Arms of ‘Randolph Fitzwright’ and ‘Maud de Gant’

Fitzwright Gant

From p30 of Lacies Nobilitie by Sir John Ferne (1586)

Blazon: Per pale, baron and femme; the first gules two bendlets engrailed vert, the second or three barrulets azure surmounted by a bend gules

Ferne presents the coat without any special commentary, besides noting that Gilbert de Gant had chosen to bestow the earldom on his daughter rather than on his son Walter – an unusual choice for the time, and evidently intended to make her more marriageable. Unfortunately, I cannot find any evidence that either of the individuals to whom these arms are attributed existed. It does not seem that, as Ferne asserts, Gilbert de Gant had a daughter named Maud, and even Ferne seems to gloss over the Fitzwright family; it takes less than a full sentence for the earldom of Kyme to pass through the Fitzwrights and to the Umfravilles, whose male line would eventually die out. It might be feasible that Ferne mixed up the names, and meant to write that Lucy, William de Gant’s sister, brought her titles into the Umfraville family; however, the text refers to Fitzwright and Robert Umfravill, Earl of Angus as distinct individuals.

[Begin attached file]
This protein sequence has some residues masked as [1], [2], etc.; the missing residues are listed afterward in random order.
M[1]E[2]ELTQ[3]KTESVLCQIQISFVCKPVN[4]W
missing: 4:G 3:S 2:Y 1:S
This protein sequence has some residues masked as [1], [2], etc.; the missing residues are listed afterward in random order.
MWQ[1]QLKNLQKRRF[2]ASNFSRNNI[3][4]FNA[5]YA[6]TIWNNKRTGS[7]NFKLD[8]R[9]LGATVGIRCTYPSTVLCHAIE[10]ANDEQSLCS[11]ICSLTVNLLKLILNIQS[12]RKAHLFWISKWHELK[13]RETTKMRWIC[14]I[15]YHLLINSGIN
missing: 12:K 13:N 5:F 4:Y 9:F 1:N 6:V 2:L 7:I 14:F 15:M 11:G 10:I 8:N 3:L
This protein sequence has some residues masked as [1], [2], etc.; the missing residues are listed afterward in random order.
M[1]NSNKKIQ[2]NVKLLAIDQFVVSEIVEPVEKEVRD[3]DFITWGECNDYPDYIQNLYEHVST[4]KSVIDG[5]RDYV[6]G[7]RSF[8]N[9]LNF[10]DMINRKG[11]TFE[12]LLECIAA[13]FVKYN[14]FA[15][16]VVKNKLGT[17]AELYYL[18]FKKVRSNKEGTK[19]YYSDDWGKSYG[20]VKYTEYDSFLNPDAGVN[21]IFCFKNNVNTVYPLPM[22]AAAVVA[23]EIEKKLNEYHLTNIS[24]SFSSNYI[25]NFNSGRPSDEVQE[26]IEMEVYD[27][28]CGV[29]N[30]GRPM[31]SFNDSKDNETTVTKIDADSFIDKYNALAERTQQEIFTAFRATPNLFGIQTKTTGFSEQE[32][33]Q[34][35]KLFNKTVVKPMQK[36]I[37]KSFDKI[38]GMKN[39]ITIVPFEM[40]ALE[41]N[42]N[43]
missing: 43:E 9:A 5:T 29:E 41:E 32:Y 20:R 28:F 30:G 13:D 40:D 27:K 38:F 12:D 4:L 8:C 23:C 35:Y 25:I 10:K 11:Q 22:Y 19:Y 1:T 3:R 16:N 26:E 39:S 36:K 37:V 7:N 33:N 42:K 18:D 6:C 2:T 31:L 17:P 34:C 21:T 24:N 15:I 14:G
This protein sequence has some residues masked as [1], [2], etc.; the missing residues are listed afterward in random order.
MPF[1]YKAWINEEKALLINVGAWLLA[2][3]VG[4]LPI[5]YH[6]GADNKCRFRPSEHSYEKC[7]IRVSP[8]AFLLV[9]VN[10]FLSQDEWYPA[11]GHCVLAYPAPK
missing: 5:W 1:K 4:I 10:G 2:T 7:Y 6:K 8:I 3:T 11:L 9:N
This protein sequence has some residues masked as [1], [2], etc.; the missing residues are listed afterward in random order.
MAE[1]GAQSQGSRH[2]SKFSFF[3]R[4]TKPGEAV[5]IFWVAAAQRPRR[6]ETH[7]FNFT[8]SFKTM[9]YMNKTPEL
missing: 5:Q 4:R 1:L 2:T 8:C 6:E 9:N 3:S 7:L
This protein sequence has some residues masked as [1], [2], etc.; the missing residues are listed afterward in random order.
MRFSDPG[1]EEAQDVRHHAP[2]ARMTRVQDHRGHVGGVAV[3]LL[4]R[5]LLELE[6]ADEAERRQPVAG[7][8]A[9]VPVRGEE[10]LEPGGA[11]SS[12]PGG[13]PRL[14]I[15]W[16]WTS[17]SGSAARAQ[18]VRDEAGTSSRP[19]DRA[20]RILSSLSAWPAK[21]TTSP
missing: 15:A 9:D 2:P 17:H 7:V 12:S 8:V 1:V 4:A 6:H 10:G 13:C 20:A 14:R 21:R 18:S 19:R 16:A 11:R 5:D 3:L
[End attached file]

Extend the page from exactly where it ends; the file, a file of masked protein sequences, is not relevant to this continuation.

Arms of William de Roumare

de Roumare

Earl of Lincoln 1143-1153? (1096-1153?)

From p30 of Lacies Nobilitie by Sir John Ferne (1586)

Blazon: Gules seven mascles 3, 3, and 1 between ten cross crosslets or 3, 4, 2, and 1

Ferne’s herald character Paradius claims that the mascle is supposed to represent the holes of a net and marks the bearer as “most prudent and politic in the warres… had with some notable stratageme or acte circumvented the enemy.” The color and number of the mascles is also supposed to hold meaning; or means that he was rewarded with material goods, and seven (the Biblical number of perfection) means that his honor was “most perfect, and without reproach.” The cross crosslets or allegedly represented someone devoted to Christ’s sacrifice and who “esteemed of it as most great riches.” (33-4) More probably, the cross crosslets in de Roumare’s arms are a representation of his service against “the Sarazens and Infidels.” (35)